ENID, Okla. — Nina (pronounced nigh-na) Gregory can’t wait to start her new job as the Enid Pacers head basketball coach.
“If I could get started today, and move out, and just get my life started and go,” she said. “I would.”
On Monday night, Gregory was officially hired as the Pacers head coach, her first coaching position at the high school level. She won’t be able to get started with her new team until the second week of July. Until then, she will drive up from Oklahoma City once or twice in the coming weeks to meet with her new players.
Gregory, a Clovis, Calif., native takes over an Enid Pacer team that finished 8-16 this past season. She also will teach ninth grade physical science.
“I’m really excited about the opportunity,” Gregory said.
Enid Athletic Director Billy Tipps said Gregory fit into what the school was looking for as far as enthusiasm and energy.
“She was very excited for the feel of Enid,” he said.
Since her playing days at Southwestern Oklahoma State ended, Gregory’s wanted the opportunity to be a basketball coach. It’s an opportunity that comes after two seasons of working with SWOSU’s coaching staff, first as a volunteer and then as a graduate assistant. Gregory also has experience coaching AAU basketball.
The first step in her young career, however, will be a big one as she takes over a Class 6A program.
“I realize this is a big opportunity that’s been put on my plate," she said.
Tipps said Gregory impressed with her plans to build the middle school, elementary and youth programs, as well as her career at SWOSU, both as a player and a coach under head coach Kelsi Musick.
Gregory’s former boss believes the former Lady Bulldog will do a great job as the Pacers head coach.
“This is what she wants to do,” Musick said. "She’s passionate about it and it’s hard to find someone to coach in this day and age that’s as extremely passionate as she is. I think that alone is going to help her do a great job.”
After she finished playing at SWOSU, Gregory spent two years learning under Musick and gained a different perspective of what a coach’s life is like — early mornings, late nights, scouting reports, team laundry, NCAA paperwork.
“Being on the other side of things, it changed my relationship with them and it changed how I saw things,” Gregory said.
It also gave her experience being a part of a national championship contending team. During this past season as a grad assistant, the Lady Bulldogs made it to the Division II national title game, where SWOSU lost, 95-85, in double-overtime to Lubbock Christian University (Texas).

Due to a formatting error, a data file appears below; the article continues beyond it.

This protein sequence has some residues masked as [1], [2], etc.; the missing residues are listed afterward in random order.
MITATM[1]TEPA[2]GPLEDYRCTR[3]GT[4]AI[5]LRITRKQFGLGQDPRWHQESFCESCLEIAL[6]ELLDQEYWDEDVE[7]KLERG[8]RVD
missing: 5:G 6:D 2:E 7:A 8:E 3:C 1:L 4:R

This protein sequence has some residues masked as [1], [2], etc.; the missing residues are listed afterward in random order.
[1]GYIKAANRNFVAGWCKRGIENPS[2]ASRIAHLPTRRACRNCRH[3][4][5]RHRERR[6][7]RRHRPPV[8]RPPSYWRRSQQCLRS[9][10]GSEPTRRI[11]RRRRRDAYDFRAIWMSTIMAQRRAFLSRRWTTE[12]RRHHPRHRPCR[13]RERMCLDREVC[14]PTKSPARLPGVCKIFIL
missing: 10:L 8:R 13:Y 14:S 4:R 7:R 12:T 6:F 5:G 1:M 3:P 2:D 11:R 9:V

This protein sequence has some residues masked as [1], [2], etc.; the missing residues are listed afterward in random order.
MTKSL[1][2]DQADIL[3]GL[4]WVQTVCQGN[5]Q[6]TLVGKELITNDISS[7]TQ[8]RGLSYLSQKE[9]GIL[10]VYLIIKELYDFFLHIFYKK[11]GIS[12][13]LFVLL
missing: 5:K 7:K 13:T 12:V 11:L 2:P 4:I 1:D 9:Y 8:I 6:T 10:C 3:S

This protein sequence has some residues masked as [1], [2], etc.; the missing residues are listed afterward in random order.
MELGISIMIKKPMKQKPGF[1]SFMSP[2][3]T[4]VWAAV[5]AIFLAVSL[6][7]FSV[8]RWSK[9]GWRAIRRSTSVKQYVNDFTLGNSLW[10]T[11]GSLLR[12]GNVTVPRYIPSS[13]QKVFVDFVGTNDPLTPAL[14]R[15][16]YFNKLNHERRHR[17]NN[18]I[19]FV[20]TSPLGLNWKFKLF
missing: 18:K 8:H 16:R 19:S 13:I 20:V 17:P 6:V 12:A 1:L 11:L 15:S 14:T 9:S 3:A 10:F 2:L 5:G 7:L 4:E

“Win or lose that game, the experience of getting there, you learn a lot of things that a lot of people won’t have,” Tipps said.
To be considered for a head coaching position so early in Gregory’s career is “an honor,” Musick said.
“That’s how I felt when I came and interviewed for the SWOSU job,” she said. “A lot of people said, ‘Oh, you’re too young, you’re probably not going to get it.’ But I told her, this is her opportunity.”
It’s an opportunity that came about by coincidence, Gregory said. After the 2018-2019 season ended, Gregory moved to Oklahoma City to stay with a friend while she looked for her next job. She hoped to stay at the collegiate level, but she couldn’t find the right fit.
Then, Chelsea Bates, a friend and former Northern Oklahoma College Enid basketball player, reached out to NOC Enid head coach Scott Morris to see if he knew of any coaching opportunities.
He did, right down the road from NOC Enid’s campus.
Gregory can expect a warm welcome from the Enid community, something Tipps, who was hired out of Kansas in December, can attest to. The athletic director said he’s already received calls from basketball parents and community members, informing him that if Gregory needs anything to let them know.
“We will all pitch in," he said. "You don’t win alone. A head coach is only as good as the people around them. The AD is only as good as his coaches and his community … we’re only as good as the people that we surround ourselves with."
Gregory plans to bring the run-and-gun system to Enid, something she’s known since high school and during her time at SWOSU. But she also plans to bring experience in building relationships built on trust and family, something she learned from Musick and SWOSU.
“One of the reasons that I came to SWOSU in the first place was because of the family environment they had built,” she said. “They’ve taught me a lot about building relationships with players. At the end of the day, it’s more than just basketball. It’s about teaching these young ladies to be young women. As much as basketball is a huge part of it, there’s so much more outside of it.”